The truth is that the mafias existed for no other purpose than to ruthlessly exploit the rich and poor indiscriminately in order to increase their own power and wealth.

Closely related to this misconception is a fourth: the romantic idea that mafiosi followed an arcane code of honour.

After all, wasn’t each mafia known as an Honoured Society?

In this case, the truism that “there is no honour among thieves” is undoubtedly true.

The history of the mafias is a chronicle of internal murderous betrayals, including regular violations of the oath of omerta, or silence (which was only ever observed from considerations of self-interest or fear, rather than loyalty).

Insofar as loyalty existed, it tended to be strongest when based on primal family and dynastic blood ties, rather than on any factitious sentiment of “brotherhood”.

The next major mistake to make about the terms Mafia, Camorra and ’Ndrangheta, and one which was common amongst Italian authorities in the late 19th and early 20th centuries, is to regard them as imprecise labels for merely loose and shifting associations of men with “attitude”.

Their hierarchical structures were all too real, as were the initiation rituals, which borrowed elements eclectically from sources as diverse as the Masonic Lodges and the Roman Catholic Church.

Myth number six is the belief that Mussolini and the Fascists successfully suppressed the mafias during the period 1922-43.

Despite their determination to get rid of what they saw as their rival for power in southern Italy, and despite the brutal methods which they used against mafiosi, Il Duce and his party did not destroy the societies, but only drove them further underground, from where they emerged to offer their “help” to the Allied invaders 1943-5.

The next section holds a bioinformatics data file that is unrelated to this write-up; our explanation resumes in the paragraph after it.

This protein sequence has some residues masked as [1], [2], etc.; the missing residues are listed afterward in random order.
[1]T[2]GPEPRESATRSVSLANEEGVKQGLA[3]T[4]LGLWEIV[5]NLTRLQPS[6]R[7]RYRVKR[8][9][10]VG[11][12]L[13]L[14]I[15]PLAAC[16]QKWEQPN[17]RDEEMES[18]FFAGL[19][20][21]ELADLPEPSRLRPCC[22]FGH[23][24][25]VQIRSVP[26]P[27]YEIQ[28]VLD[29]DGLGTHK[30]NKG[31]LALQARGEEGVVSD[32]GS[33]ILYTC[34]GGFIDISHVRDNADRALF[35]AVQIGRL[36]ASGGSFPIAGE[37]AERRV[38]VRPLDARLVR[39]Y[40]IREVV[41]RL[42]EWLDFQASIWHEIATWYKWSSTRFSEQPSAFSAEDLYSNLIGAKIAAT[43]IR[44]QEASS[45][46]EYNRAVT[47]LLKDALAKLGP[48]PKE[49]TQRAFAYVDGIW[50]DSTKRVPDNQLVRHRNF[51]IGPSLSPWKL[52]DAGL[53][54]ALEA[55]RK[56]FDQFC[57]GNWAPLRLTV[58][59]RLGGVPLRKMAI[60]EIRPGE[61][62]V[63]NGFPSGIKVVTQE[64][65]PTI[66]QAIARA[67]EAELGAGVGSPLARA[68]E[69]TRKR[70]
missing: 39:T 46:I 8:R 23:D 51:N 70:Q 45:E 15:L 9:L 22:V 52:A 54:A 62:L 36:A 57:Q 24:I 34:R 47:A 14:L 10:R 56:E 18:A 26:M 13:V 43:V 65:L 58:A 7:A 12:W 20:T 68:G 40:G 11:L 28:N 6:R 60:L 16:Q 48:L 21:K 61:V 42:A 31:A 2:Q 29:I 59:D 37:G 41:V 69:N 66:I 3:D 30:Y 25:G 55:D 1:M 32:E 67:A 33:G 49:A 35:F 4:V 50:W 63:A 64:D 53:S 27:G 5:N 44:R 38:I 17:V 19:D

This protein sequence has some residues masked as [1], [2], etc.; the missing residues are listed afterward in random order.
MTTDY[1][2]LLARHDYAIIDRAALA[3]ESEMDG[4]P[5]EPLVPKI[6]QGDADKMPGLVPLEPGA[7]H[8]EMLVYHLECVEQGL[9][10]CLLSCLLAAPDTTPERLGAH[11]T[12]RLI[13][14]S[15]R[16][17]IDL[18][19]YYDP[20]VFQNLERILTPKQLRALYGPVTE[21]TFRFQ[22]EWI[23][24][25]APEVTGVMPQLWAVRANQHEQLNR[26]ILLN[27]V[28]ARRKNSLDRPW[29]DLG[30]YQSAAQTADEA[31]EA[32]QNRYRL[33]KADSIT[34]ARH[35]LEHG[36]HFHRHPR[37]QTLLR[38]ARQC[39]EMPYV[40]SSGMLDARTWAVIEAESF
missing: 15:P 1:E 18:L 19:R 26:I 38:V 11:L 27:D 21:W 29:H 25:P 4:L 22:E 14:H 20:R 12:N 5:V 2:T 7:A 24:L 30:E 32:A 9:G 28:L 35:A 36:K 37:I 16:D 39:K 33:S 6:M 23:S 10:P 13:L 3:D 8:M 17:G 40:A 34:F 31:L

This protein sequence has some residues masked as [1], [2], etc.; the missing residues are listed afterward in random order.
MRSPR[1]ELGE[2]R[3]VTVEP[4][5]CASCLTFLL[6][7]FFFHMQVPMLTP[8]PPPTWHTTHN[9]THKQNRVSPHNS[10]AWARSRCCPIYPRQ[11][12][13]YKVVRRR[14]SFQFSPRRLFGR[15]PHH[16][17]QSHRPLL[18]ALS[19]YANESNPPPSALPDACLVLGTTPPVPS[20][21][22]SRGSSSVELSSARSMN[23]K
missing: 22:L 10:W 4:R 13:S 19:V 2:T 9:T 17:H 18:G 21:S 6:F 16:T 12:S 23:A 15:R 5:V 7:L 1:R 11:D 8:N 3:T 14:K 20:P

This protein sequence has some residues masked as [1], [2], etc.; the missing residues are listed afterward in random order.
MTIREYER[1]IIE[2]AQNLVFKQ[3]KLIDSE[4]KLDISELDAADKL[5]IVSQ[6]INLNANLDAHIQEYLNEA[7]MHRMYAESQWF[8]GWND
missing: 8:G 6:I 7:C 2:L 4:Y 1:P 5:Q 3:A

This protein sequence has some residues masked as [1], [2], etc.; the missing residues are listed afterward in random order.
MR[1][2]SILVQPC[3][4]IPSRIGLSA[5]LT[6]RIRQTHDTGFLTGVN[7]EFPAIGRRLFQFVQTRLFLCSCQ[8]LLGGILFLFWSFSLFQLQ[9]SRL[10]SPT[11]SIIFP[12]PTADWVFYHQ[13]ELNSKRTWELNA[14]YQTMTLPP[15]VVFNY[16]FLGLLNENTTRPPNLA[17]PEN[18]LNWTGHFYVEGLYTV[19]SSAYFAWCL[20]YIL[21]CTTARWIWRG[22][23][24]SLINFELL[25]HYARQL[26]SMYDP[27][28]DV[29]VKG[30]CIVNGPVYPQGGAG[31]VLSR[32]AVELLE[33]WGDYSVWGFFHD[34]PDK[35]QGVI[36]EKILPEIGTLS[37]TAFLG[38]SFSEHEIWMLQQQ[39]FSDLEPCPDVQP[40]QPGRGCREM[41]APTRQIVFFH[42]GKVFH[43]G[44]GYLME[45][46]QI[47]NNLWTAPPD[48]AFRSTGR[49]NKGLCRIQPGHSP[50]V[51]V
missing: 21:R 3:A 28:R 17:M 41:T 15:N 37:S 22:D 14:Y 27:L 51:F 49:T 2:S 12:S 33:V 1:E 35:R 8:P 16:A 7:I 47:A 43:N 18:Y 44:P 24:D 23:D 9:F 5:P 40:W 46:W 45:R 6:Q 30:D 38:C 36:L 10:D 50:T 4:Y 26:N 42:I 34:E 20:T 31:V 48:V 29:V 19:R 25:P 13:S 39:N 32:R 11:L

Finally, there is a temptation to regard the mafias as representing a unique and ubiquitous weakness of the Italian national psyche.

The vast majority of Italians, even in the south, wanted law and order, and many heroic Italian priests, politicians, magistrates and policemen risked or lost their lives in fighting to attain it.

As Dickie reminds us, “Italy has never been a failed state, a mafia regime.”

What it was, however, in the late 19th and early 20th centuries, was an economically poor state, marked by political fragmentation and instability.

The isolation of areas of the south from the centres of power in Rome and further north is strikingly illustrated by the survival into the 1890s of a version of the Greek language from the Byzantine Empire in a remote region of Calabria.

This is an extremely enlightening piece of journalism and scholarship, but at the same time a depressing chronicle of murder, torture, exploitation, deceit, embezzlement, extortion, theft and corruption.

If it has a wider application, it helps to illustrate how it is possible for other evil criminal confederacies, from the Viet Cong to the Taliban, to pass themselves off as protectors of the very societies which they infiltrate, poison and prey upon.